Kenya and Tanzania are among the world’s 70 countries notorious in helping multinational corporations to underpay corporate income tax, leading to lower revenue collections and persistent budget deficit, according to the latest Corporate Tax Haven Index (CTHI 2021) by Tax Justice Network Africa (TJNA), a Pan-African research and advocacy organisation.
The findings of the study which were made public last week show that Kenya is responsible for 0.1 percent of the world’s corporate tax abuse with CTHI of 0.14 percent, haven score of 50 percent and Global Scale weight of 0.013 percent.
The CTHI measures how complicit countries are in helping multinational corporations underpay corporate income tax while a haven score measures how much scope of corporate tax abuse the jurisdiction’s tax and financial system allow, with zero meaning no scope while 100 percent meaning unrestrained scope.
On the other hand the Global Scale weight measures how much of the financial activity conducted by multinational corporations around the world is hosted by the jurisdiction.
CTHI value is calculated by combining a jurisdiction’s Haven Score and Global Scale Weight.
According to the report, Tanzania is also responsible for 0.1 percent of the World’s corporate tax abuse, with a CTHI, haven score and Global Scale weight of 0.11 percent, 48 percent and 0.01 percent respectively.
Kenya, Uganda and Tanzania issued their transfer pricing regulations in 2006, 2011 and 2014 respectively to deal with Transfer pricing — one of the biggest tax rip-offs impacting many nations— where large multinationals shift costs between items and avoid paying huge amounts of corporate tax within their borders.
It is estimated that about 60 percent of international trade happens within multinational entities.
According to the United Nations Conference on Trade and Development (UNCTAD) Illicit financial flows — cross border exchanges of value, monetary or otherwise, which are illegally earned, transferred or used — cost African countries around $50 billion per year, dwarfing the amount of official development assistance the continent receives annually.
In Kenya, it is estimated that the country been losing on average Ksh40 billion ($366.97 million) every year since 2011 through illicit financial flows as government, local firms and multinationals engage in deceitful schemes to avoid paying taxes.
It is argued that multinationals manipulate loopholes of the existing transfer pricing legislation to repatriate profits in their home countries.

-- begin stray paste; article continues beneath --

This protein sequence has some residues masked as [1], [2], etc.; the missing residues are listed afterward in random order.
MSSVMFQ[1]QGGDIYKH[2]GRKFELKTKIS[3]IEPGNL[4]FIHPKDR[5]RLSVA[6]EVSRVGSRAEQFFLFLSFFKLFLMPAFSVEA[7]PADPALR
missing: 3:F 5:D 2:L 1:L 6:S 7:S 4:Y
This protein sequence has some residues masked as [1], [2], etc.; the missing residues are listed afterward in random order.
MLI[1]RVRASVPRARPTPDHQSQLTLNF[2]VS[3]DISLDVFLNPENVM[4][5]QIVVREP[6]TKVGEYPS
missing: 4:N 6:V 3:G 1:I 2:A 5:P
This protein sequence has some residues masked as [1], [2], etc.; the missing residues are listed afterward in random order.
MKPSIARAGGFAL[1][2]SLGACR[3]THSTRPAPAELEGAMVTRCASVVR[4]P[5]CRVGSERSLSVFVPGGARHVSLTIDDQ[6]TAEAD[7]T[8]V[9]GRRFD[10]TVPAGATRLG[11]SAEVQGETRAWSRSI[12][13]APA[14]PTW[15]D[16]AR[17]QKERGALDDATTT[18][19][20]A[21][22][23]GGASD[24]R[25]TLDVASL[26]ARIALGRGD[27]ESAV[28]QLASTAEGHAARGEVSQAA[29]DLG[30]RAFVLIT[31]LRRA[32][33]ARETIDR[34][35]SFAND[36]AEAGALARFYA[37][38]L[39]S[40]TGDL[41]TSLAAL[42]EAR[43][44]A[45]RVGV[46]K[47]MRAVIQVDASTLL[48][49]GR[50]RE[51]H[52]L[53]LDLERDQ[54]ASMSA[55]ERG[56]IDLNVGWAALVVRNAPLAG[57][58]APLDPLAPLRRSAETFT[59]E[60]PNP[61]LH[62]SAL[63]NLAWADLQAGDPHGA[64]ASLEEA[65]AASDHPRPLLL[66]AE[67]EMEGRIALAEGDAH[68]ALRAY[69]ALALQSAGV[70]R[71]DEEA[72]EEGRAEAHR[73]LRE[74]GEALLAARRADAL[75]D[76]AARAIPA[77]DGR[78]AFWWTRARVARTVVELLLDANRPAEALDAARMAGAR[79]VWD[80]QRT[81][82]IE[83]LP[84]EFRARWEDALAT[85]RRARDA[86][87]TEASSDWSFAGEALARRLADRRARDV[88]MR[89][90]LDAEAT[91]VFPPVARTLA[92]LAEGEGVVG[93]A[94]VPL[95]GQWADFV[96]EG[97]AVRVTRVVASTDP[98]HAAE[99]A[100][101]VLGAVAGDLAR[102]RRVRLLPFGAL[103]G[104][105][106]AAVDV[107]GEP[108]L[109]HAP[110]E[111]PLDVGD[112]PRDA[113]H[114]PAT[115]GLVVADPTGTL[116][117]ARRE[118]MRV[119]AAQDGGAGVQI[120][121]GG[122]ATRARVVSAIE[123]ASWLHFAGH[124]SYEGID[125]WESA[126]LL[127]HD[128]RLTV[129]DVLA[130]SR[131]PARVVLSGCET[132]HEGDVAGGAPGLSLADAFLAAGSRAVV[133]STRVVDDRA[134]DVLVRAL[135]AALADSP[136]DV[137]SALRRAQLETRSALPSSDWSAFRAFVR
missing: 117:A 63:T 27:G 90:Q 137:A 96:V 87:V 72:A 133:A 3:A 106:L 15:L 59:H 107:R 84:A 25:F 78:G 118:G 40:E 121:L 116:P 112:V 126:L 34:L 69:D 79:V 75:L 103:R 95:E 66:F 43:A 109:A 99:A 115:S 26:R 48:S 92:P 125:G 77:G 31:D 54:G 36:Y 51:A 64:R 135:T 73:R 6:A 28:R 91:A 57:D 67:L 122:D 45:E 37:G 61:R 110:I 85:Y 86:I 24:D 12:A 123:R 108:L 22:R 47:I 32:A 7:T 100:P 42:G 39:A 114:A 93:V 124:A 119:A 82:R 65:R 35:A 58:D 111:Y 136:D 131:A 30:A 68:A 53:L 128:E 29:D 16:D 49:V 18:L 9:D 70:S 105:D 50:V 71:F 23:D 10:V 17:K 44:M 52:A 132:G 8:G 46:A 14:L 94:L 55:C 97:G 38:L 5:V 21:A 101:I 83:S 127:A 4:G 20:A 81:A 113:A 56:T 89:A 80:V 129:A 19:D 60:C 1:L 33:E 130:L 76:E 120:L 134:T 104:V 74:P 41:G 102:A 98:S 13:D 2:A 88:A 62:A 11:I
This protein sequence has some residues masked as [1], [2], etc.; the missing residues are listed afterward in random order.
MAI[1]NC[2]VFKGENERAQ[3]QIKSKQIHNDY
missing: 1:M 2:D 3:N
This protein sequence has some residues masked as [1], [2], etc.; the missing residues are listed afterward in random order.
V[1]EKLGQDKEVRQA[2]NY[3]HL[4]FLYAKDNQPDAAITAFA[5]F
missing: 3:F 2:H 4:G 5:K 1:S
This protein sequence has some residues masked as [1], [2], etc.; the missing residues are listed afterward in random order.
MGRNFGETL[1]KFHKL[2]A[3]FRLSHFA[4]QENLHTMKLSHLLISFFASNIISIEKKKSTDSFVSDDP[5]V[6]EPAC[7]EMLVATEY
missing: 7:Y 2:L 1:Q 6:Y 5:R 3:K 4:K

The Kenya Revenue Authority (KRA) has identified transfer pricing as a major area of tax revenue leakage and has been conducting transfer pricing audits of multinational companies with a view of curbing corporate tax underpayment in the country.
According to the CTHI British Virgin Islands is responsible for the highest share of the world’s corporate income tax abuse at 6.4 percent, followed by Cayman Islands (6 percent), Bermuda (5.7 percent), Netherlands (5.5 percent), Switzerland (5.1 percent), Luxembourg (4.1 percent), Hong Kong (4.1 percent), Jersey (3.9 percent), Singapore (3.9 percent) and United Arab Emirates (3.8 percent).
The countries with the least contribution to corporate income tax abuse by multinationals include Montserrat (0.007 percent), Gambia (0.029 percent), Argentina (0.082 percent), San Marino (0.093 percent) and Ecuador (0.097 percent).
Kenya and Tanzania occupy positions 63 and 65 respectively.
Other African countries helping multinational to abuse corporate income tax include Mauritius (2.3 percent), South Africa ( 0.45 percent), Liberia (0.42 percent), Seychelles ( 0.37 percent ), Botswana ( 0.18 percent ) and Ghana ( 0.15 percent).
According to UNCTAD the African continent is exposed to trade misinvoicing of between $30 and $52 billion contributing to a capital flight of $88.6 billion from the continent
The CTHI is a ranking of jurisdiction most complicit in helping multinational corporations underpay corporate income tax.
The Index thoroughly evaluates each jurisdictions tax and financial systems to create a clear picture of the world’s greatest enablers of global corporate tax abuse, and to highlight the laws and policies that policymakers can amend to reduce their jurisdiction’s enabling of corporate tax abuse.